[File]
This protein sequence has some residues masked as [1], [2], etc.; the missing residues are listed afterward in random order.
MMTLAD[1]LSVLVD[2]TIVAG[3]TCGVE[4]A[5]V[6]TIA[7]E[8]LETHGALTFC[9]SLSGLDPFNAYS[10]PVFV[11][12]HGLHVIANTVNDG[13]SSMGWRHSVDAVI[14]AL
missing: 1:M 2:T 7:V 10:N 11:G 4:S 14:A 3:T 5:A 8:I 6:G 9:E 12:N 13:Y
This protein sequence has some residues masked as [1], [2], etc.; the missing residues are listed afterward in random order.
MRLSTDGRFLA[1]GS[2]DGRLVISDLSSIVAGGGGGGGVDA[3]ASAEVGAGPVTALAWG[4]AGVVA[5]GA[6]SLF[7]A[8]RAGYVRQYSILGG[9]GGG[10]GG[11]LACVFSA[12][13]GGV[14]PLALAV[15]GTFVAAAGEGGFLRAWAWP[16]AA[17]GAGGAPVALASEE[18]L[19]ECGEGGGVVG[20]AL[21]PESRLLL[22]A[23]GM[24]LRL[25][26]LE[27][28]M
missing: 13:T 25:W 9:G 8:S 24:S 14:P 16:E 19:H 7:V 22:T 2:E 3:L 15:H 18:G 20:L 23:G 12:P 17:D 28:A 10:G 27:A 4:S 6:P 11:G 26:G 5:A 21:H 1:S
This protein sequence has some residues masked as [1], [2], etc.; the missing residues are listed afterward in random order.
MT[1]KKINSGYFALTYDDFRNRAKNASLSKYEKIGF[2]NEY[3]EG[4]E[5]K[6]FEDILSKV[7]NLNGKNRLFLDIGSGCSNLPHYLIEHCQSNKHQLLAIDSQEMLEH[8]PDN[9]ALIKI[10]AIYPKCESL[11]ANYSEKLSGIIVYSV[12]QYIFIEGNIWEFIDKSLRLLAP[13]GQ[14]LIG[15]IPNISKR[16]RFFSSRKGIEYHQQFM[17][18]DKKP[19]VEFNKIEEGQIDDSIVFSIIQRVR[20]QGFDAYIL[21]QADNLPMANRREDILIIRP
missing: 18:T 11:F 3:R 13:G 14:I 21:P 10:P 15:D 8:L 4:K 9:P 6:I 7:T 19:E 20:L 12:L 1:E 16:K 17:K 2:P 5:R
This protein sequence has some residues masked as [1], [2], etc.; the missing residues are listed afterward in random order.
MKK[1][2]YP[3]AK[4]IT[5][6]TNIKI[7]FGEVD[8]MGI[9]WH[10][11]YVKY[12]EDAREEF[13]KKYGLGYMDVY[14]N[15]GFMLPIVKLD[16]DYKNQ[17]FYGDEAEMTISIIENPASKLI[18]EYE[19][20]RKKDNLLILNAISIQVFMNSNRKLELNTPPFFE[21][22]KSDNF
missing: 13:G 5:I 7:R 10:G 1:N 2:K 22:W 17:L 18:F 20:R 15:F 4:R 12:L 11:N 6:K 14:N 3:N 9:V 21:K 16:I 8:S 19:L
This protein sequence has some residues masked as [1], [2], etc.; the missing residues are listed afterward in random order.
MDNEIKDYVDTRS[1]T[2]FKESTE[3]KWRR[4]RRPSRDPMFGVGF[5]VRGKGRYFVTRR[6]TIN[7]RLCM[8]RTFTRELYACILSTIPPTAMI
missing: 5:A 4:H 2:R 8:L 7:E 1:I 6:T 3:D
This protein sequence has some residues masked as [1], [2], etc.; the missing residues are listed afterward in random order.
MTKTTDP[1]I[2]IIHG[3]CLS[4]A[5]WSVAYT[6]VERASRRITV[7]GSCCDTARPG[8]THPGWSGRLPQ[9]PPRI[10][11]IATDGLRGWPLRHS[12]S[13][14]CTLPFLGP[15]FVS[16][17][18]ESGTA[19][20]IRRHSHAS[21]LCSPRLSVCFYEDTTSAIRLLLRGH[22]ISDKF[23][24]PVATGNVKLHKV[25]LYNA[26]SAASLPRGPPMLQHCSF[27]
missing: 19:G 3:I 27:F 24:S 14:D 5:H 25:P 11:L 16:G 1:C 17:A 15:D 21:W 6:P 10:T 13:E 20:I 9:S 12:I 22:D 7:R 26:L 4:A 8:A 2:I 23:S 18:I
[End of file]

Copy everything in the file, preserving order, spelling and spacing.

This protein sequence has some residues masked as [1], [2], etc.; the missing residues are listed afterward in random order.
MMTLAD[1]LSVLVD[2]TIVAG[3]TCGVE[4]A[5]V[6]TIA[7]E[8]LETHGALTFC[9]SLSGLDPFNAYS[10]PVFV[11][12]HGLHVIANTVNDG[13]SSMGWRHSVDAVI[14]AL
missing: 1:M 2:T 7:V 10:N 11:G 4:S 14:A 3:T 5:A 8:I 6:G 9:E 12:N 13:Y
This protein sequence has some residues masked as [1], [2], etc.; the missing residues are listed afterward in random order.
MRLSTDGRFLA[1]GS[2]DGRLVISDLSSIVAGGGGGGGVDA[3]ASAEVGAGPVTALAWG[4]AGVVA[5]GA[6]SLF[7]A[8]RAGYVRQYSILGG[9]GGG[10]GG[11]LACVFSA[12][13]GGV[14]PLALAV[15]GTFVAAAGEGGFLRAWAWP[16]AA[17]GAGGAPVALASEE[18]L[19]ECGEGGGVVG[20]AL[21]PESRLLL[22]A[23]GM[24]LRL[25][26]LE[27][28]M
missing: 13:T 25:W 9:G 8:S 24:S 14:P 16:E 19:H 7:V 22:T 2:E 3:L 15:H 18:G 20:L 23:G 12:P 17:D 28:A 10:G 27:A 4:S 6:P 11:G 26:G 5:A 21:H 1:S
This protein sequence has some residues masked as [1], [2], etc.; the missing residues are listed afterward in random order.
MT[1]KKINSGYFALTYDDFRNRAKNASLSKYEKIGF[2]NEY[3]EG[4]E[5]K[6]FEDILSKV[7]NLNGKNRLFLDIGSGCSNLPHYLIEHCQSNKHQLLAIDSQEMLEH[8]PDN[9]ALIKI[10]AIYPKCESL[11]ANYSEKLSGIIVYSV[12]QYIFIEGNIWEFIDKSLRLLAP[13]GQ[14]LIG[15]IPNISKR[16]RFFSSRKGIEYHQQFM[17][18]DKKP[19]VEFNKIEEGQIDDSIVFSIIQRVR[20]QGFDAYIL[21]QADNLPMANRREDILIIRP
missing: 18:T 11:F 3:R 13:G 14:I 21:P 10:P 15:D 8:L 4:K 9:P 6:I 7:T 19:E 20:L 12:L 1:E 16:K 17:K 2:P 5:R
This protein sequence has some residues masked as [1], [2], etc.; the missing residues are listed afterward in random order.
MKK[1][2]YP[3]AK[4]IT[5][6]TNIKI[7]FGEVD[8]MGI[9]WH[10][11]YVKY[12]EDAREEF[13]KKYGLGYMDVY[14]N[15]GFMLPIVKLD[16]DYKNQ[17]FYGDEAEMTISIIENPASKLI[18]EYE[19][20]RKKDNLLILNAISIQVFMNSNRKLELNTPPFFE[21][22]KSDNF
missing: 13:G 5:I 7:R 10:G 1:N 2:K 22:W 17:L 18:F 20:R 15:F 4:R 12:L 11:N 6:K 14:N 3:N 9:V 21:K 16:I 8:S 19:L
This protein sequence has some residues masked as [1], [2], etc.; the missing residues are listed afterward in random order.
MDNEIKDYVDTRS[1]T[2]FKESTE[3]KWRR[4]RRPSRDPMFGVGF[5]VRGKGRYFVTRR[6]TIN[7]RLCM[8]RTFTRELYACILSTIPPTAMI
missing: 5:A 4:H 2:R 8:L 7:E 1:I 6:T 3:D
This protein sequence has some residues masked as [1], [2], etc.; the missing residues are listed afterward in random order.
MTKTTDP[1]I[2]IIHG[3]CLS[4]A[5]WSVAYT[6]VERASRRITV[7]GSCCDTARPG[8]THPGWSGRLPQ[9]PPRI[10][11]IATDGLRGWPLRHS[12]S[13][14]CTLPFLGP[15]FVS[16][17][18]ESGTA[19][20]IRRHSHAS[21]LCSPRLSVCFYEDTTSAIRLLLRGH[22]ISDKF[23][24]PVATGNVKLHKV[25]LYNA[26]SAASLPRGPPMLQHCSF[27]
missing: 19:G 3:I 27:F 24:S 14:D 5:H 25:P 11:L 16:G 1:C 17:A 15:D 21:W 6:P 10:T 13:E 20:I 9:S 12:I 22:D 7:R 26:L 4:A 8:A 2:I 23:S 18:I